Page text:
and 3D virtualization


The large amount of information available through the technologies implemented in Industry 4.0 (IoT, Big Data, cyberphysical systems….), allows simulations to predict the consumption of resources and optimize their use.

A first step to better understand the functioning of a real life system is to make a mathematical and statistical model for the system, which summarizes the essential parts of the system in mathematical language, involving variables, parameters, formulas, probability distributions, relationships, diagrams, etc. A model is a simplified representation of a system that allows predicting its behavior without resorting to experimentation on that system. The use of mathematical models as instruments for evaluating alternatives is increasingly important as most processes are subject to continuous change. In order to make the right decisions, it is necessary to know how the system will respond to a certain action. Simulation is the process of experimenting with a model.

To be useful, a model must incorporate elements of realism and simplicity. On the one hand, the model should serve as a close approximation to the real system and incorporate most aspects of the real system. On the other hand, the model should not be too complex to prevent its understanding and manipulation. When the model is relatively simple, it may be possible to study it analytically through expressions that describe the behavior of certain aspects of the system. For more complex systems, analytical approaches are often much more difficult or impossible to perform. Instead, the system is often analyzed numerically by computer simulation, with the assumption that the simulated system is sufficiently similar to the real system to draw valid conclusions about the latter.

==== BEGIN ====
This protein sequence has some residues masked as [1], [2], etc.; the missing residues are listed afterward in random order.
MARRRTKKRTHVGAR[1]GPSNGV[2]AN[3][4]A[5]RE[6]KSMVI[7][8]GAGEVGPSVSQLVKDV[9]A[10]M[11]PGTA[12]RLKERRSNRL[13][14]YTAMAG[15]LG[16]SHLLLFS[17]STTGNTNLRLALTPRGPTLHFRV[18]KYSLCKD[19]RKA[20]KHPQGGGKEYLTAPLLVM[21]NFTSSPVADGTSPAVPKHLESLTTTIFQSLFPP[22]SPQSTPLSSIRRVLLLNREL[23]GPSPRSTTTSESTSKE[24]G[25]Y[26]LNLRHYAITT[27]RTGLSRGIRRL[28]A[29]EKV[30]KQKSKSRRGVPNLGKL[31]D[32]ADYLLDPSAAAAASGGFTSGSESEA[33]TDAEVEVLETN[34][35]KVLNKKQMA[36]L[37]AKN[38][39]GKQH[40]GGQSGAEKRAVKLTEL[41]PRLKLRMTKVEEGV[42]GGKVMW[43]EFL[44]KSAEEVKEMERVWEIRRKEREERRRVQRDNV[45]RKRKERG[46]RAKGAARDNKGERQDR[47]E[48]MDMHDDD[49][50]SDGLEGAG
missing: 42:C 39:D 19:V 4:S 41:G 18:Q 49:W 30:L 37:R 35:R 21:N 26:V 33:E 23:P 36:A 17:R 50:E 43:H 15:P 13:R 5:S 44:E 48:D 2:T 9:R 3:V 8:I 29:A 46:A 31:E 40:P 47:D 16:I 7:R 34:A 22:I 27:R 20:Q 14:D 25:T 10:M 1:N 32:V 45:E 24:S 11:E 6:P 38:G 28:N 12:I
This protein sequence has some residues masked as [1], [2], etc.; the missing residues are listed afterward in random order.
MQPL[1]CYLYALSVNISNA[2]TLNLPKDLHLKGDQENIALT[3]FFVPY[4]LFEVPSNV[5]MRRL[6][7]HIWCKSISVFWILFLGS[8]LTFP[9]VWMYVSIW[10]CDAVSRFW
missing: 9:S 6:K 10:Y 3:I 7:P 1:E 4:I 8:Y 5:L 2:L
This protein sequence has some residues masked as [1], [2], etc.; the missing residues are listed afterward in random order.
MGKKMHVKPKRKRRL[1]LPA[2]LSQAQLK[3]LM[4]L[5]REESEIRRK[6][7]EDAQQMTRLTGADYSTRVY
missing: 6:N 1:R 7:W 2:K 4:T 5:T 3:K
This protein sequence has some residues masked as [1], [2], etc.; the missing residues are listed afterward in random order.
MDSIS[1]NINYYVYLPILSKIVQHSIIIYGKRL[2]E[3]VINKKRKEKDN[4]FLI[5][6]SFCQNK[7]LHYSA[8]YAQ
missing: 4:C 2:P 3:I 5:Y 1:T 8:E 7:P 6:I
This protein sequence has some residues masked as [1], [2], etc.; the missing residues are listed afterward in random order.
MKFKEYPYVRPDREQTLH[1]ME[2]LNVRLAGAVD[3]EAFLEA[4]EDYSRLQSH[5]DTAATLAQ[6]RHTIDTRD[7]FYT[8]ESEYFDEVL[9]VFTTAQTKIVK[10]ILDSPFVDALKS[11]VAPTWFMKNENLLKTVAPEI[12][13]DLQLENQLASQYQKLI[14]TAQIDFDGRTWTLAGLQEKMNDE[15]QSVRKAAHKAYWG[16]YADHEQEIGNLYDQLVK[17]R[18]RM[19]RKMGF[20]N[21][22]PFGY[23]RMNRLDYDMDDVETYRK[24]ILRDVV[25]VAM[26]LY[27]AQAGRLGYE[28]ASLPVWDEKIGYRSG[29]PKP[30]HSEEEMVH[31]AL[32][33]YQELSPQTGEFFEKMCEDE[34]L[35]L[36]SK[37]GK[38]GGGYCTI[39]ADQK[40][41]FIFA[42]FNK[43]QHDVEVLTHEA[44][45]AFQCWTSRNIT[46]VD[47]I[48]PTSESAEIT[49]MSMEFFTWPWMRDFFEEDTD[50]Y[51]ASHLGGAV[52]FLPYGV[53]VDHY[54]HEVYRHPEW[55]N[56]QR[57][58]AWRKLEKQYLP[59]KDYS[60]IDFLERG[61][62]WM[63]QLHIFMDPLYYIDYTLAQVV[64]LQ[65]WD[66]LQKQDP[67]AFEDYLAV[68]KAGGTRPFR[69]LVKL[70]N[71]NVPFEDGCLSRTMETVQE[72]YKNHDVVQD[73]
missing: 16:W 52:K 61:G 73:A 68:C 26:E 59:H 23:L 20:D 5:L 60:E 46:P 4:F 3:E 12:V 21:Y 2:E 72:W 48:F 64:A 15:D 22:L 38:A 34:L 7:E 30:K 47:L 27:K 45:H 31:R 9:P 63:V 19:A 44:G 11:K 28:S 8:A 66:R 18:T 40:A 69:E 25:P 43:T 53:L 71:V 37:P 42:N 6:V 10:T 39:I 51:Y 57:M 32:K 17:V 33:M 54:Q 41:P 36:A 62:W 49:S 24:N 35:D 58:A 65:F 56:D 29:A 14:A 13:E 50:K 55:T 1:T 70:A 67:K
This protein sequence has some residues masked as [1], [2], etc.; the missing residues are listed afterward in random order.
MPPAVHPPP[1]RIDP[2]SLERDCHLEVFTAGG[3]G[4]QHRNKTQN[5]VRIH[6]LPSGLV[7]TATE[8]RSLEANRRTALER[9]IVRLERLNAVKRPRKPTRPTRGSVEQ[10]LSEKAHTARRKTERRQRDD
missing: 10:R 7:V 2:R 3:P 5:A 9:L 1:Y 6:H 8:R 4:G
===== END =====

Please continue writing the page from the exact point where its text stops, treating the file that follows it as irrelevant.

The simulation models are intended to mimic the performance of real life systems. A system is formed by a collection of entities or objects that interact forming a complex whole (Kroese, Taimre, & Botev, 2011). The models can be classified according to the way in which the variables evolve in time:

Continuous Time: Variables evolve continuously over time. They are usually represented by differential equations.

Discrete Time: Variables can only change at certain moments of time.

Discrete Events: Variables can change at any time, but there can only be finite numbers of changes in finite time intervals. The modeling of discrete events (discrete-event simulation -DES-) is the process that represents the performance  of a complex system as a series of well-defined and ordered events and works well in practically any process in which there is a variability. The simulation of discrete events models the operation of a system as a sequence of discrete events over time. Each event occurs at a particular moment in time and marks the change of state in the system. Between consecutive events it is assumed that no changes occur in the system, so the simulation can jump directly from one event to another. Therefore, it becomes an analysis tool for making decisions related to production planning and inventories, with the design of production systems and their supply chains. In the simulation of discrete events events are generated and managed in time through an ordered event queue. In this way, the simulator reads from the queue and triggers new events. This type of simulation is used in the design of most links in the supply chain such as: production lines, processing plants, hospitals, etc.